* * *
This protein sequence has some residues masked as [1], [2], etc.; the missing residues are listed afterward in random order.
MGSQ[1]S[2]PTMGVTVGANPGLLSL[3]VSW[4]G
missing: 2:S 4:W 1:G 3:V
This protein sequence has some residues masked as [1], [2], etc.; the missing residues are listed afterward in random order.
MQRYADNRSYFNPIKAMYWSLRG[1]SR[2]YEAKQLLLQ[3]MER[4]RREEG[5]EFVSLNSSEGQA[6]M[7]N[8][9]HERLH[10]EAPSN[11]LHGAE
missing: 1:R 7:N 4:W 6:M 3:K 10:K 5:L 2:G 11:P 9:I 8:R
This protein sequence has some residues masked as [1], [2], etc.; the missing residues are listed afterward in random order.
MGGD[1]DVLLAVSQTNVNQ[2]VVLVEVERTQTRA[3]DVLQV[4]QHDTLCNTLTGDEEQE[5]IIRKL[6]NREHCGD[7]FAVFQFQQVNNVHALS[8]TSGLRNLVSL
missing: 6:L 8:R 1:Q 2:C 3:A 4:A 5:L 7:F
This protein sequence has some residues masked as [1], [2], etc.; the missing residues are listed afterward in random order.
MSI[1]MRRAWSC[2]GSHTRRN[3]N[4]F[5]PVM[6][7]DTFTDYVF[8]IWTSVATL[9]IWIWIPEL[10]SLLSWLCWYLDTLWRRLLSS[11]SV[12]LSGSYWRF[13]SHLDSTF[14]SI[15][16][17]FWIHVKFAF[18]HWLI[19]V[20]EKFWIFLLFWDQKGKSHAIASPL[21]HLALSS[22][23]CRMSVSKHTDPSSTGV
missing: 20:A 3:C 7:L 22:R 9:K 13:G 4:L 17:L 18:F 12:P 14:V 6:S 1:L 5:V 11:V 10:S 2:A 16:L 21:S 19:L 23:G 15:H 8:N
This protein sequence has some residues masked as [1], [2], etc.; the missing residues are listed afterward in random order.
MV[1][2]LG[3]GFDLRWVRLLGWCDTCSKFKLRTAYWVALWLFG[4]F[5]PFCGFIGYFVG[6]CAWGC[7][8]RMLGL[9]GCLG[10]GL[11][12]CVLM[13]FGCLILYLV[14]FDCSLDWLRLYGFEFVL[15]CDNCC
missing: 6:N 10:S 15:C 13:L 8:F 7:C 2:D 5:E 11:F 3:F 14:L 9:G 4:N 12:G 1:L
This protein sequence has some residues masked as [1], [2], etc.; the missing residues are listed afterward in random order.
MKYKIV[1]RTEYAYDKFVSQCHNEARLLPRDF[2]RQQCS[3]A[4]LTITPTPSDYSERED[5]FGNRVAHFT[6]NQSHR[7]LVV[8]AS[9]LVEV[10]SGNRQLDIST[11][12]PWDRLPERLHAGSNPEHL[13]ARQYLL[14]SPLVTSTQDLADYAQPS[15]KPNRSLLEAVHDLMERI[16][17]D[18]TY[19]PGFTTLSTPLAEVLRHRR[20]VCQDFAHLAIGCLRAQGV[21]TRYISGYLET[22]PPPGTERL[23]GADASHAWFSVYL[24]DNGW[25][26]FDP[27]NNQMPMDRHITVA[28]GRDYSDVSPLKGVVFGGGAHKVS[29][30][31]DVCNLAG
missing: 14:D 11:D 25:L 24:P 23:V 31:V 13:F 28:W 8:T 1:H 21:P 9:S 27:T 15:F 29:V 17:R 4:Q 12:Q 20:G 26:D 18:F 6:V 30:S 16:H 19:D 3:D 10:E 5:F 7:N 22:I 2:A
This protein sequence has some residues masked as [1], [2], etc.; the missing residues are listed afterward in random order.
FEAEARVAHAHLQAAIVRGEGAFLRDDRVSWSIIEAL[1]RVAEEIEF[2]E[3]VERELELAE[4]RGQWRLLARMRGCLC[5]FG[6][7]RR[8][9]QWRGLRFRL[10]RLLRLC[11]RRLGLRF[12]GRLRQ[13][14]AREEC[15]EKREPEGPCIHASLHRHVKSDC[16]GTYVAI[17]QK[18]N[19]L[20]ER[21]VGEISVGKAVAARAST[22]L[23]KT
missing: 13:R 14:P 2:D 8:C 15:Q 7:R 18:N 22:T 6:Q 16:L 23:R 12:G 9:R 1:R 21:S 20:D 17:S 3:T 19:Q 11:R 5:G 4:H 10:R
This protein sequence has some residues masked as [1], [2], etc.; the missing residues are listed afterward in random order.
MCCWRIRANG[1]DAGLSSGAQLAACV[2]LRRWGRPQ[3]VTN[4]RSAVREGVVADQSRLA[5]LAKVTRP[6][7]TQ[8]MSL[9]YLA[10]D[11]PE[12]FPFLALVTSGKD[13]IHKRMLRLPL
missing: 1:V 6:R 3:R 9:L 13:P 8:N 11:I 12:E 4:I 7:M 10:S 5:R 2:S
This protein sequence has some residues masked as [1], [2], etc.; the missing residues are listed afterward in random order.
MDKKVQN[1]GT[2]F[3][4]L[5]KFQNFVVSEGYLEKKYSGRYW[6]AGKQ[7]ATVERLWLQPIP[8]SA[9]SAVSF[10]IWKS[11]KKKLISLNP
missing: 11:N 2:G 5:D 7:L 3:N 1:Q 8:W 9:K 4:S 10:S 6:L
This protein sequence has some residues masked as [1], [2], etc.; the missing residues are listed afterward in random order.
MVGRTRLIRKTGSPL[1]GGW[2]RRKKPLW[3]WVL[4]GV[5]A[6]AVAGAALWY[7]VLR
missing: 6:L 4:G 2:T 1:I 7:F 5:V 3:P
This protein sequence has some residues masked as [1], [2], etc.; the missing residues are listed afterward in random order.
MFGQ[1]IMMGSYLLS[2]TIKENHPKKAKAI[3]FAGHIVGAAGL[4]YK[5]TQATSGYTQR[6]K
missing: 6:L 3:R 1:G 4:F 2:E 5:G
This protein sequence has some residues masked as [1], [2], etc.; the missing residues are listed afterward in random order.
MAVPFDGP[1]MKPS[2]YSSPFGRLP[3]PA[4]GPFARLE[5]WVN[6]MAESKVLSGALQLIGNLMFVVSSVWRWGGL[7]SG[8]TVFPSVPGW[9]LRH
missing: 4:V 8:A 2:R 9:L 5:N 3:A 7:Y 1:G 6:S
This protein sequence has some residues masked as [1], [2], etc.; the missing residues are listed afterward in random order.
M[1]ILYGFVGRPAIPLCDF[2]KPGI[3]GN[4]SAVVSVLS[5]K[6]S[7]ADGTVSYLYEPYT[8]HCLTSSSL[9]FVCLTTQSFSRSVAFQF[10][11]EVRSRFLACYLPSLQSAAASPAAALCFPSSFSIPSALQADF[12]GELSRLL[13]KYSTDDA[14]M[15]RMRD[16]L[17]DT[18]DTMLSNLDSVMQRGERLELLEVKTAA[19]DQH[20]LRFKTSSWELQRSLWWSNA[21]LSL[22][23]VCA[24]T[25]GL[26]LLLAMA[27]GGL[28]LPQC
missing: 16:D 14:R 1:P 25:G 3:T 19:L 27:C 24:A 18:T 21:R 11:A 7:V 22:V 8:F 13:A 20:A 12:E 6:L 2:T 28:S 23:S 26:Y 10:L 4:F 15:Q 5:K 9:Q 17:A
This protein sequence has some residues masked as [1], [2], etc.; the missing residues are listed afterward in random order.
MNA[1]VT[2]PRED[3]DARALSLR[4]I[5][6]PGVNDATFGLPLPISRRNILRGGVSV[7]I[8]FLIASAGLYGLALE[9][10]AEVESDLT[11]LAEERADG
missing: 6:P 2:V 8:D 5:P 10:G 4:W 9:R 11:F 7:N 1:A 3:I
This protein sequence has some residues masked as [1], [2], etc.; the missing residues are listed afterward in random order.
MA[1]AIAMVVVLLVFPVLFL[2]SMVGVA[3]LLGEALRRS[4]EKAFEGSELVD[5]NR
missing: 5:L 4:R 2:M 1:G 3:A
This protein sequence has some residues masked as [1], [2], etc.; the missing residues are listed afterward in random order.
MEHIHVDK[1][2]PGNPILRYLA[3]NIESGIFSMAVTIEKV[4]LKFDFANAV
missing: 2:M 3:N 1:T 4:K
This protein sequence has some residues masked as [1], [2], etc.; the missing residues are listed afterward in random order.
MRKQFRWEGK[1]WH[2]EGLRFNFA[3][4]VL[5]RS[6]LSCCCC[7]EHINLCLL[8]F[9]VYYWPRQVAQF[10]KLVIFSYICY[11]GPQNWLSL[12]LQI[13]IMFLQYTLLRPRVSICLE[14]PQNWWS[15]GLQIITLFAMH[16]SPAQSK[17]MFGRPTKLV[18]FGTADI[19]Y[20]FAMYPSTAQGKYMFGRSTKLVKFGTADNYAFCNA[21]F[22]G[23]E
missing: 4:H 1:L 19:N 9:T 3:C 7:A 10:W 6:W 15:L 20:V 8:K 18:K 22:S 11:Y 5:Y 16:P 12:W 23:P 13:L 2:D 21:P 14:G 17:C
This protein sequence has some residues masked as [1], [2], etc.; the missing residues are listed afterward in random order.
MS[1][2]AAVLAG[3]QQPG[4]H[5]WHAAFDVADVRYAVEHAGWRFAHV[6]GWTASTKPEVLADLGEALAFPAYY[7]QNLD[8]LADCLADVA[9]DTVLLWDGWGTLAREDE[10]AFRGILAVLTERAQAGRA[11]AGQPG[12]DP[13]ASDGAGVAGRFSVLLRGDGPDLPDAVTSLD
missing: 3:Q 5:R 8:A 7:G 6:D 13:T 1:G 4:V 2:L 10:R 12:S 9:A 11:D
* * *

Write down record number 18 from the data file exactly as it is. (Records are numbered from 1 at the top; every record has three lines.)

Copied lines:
This protein sequence has some residues masked as [1], [2], etc.; the missing residues are listed afterward in random order.
MS[1][2]AAVLAG[3]QQPG[4]H[5]WHAAFDVADVRYAVEHAGWRFAHV[6]GWTASTKPEVLADLGEALAFPAYY[7]QNLD[8]LADCLADVA[9]DTVLLWDGWGTLAREDE[10]AFRGILAVLTERAQAGRA[11]AGQPG[12]DP[13]ASDGAGVAGRFSVLLRGDGPDLPDAVTSLD
missing: 3:Q 5:R 8:A 7:G 6:D 13:T 1:G 4:V 2:L 10:R 12:S 9:A 11:D